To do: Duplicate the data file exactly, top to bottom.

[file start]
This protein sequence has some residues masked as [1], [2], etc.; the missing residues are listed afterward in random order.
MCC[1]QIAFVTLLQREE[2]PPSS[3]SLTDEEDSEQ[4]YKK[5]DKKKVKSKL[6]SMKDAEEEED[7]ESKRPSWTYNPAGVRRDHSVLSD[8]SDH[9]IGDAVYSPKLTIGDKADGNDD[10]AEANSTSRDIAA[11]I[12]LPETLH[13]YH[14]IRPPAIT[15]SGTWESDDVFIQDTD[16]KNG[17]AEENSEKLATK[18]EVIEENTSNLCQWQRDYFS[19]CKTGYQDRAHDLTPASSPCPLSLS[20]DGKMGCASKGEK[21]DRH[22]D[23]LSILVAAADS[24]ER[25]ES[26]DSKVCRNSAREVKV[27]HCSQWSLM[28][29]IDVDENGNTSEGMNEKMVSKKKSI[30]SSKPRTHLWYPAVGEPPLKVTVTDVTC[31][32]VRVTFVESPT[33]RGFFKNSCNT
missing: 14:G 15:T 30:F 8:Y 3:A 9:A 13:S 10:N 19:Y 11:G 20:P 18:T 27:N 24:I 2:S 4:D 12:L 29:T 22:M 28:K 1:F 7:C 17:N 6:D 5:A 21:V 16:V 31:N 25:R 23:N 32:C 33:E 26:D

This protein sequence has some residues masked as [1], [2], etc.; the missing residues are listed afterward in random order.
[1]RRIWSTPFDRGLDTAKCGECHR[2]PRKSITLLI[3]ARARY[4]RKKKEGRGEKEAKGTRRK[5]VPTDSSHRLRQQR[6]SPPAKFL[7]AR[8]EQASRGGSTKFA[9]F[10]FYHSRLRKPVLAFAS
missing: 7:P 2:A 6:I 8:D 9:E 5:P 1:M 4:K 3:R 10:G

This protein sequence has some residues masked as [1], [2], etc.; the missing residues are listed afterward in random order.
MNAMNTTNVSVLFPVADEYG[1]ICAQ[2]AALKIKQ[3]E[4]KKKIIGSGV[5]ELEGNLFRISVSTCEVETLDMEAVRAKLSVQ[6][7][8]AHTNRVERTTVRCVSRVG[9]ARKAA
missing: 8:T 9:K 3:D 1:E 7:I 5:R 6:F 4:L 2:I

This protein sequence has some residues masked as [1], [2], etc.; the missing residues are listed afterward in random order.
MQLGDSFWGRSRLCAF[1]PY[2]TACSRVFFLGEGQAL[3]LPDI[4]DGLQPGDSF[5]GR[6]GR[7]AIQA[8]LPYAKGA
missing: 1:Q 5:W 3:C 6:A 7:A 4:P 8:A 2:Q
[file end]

This protein sequence has some residues masked as [1], [2], etc.; the missing residues are listed afterward in random order.
MCC[1]QIAFVTLLQREE[2]PPSS[3]SLTDEEDSEQ[4]YKK[5]DKKKVKSKL[6]SMKDAEEEED[7]ESKRPSWTYNPAGVRRDHSVLSD[8]SDH[9]IGDAVYSPKLTIGDKADGNDD[10]AEANSTSRDIAA[11]I[12]LPETLH[13]YH[14]IRPPAIT[15]SGTWESDDVFIQDTD[16]KNG[17]AEENSEKLATK[18]EVIEENTSNLCQWQRDYFS[19]CKTGYQDRAHDLTPASSPCPLSLS[20]DGKMGCASKGEK[21]DRH[22]D[23]LSILVAAADS[24]ER[25]ES[26]DSKVCRNSAREVKV[27]HCSQWSLM[28][29]IDVDENGNTSEGMNEKMVSKKKSI[30]SSKPRTHLWYPAVGEPPLKVTVTDVTC[31][32]VRVTFVESPT[33]RGFFKNSCNT
missing: 14:G 15:T 30:F 8:Y 3:A 9:A 13:S 10:N 19:Y 11:G 20:P 18:T 27:N 24:I 2:S 4:D 12:L 29:T 22:M 28:K 1:F 7:C 17:N 6:D 5:A 21:V 16:V 31:N 25:R 23:N 32:C 33:E 26:D

This protein sequence has some residues masked as [1], [2], etc.; the missing residues are listed afterward in random order.
[1]RRIWSTPFDRGLDTAKCGECHR[2]PRKSITLLI[3]ARARY[4]RKKKEGRGEKEAKGTRRK[5]VPTDSSHRLRQQR[6]SPPAKFL[7]AR[8]EQASRGGSTKFA[9]F[10]FYHSRLRKPVLAFAS
missing: 7:P 2:A 6:I 8:D 9:E 5:P 1:M 4:K 3:R 10:G

This protein sequence has some residues masked as [1], [2], etc.; the missing residues are listed afterward in random order.
MNAMNTTNVSVLFPVADEYG[1]ICAQ[2]AALKIKQ[3]E[4]KKKIIGSGV[5]ELEGNLFRISVSTCEVETLDMEAVRAKLSVQ[6][7][8]AHTNRVERTTVRCVSRVG[9]ARKAA
missing: 8:T 9:K 3:D 1:E 7:I 5:R 6:F 4:L 2:I

This protein sequence has some residues masked as [1], [2], etc.; the missing residues are listed afterward in random order.
MQLGDSFWGRSRLCAF[1]PY[2]TACSRVFFLGEGQAL[3]LPDI[4]DGLQPGDSF[5]GR[6]GR[7]AIQA[8]LPYAKGA
missing: 1:Q 5:W 3:C 6:A 7:A 4:P 8:A 2:Q